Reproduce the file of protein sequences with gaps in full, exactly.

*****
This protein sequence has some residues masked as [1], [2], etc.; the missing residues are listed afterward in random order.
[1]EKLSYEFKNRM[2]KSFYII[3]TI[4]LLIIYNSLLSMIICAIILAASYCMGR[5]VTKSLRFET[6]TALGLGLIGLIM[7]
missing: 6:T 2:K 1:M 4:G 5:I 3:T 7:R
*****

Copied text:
This protein sequence has some residues masked as [1], [2], etc.; the missing residues are listed afterward in random order.
[1]EKLSYEFKNRM[2]KSFYII[3]TI[4]LLIIYNSLLSMIICAIILAASYCMGR[5]VTKSLRFET[6]TALGLGLIGLIM[7]
missing: 6:T 2:K 1:M 4:G 5:I 3:T 7:R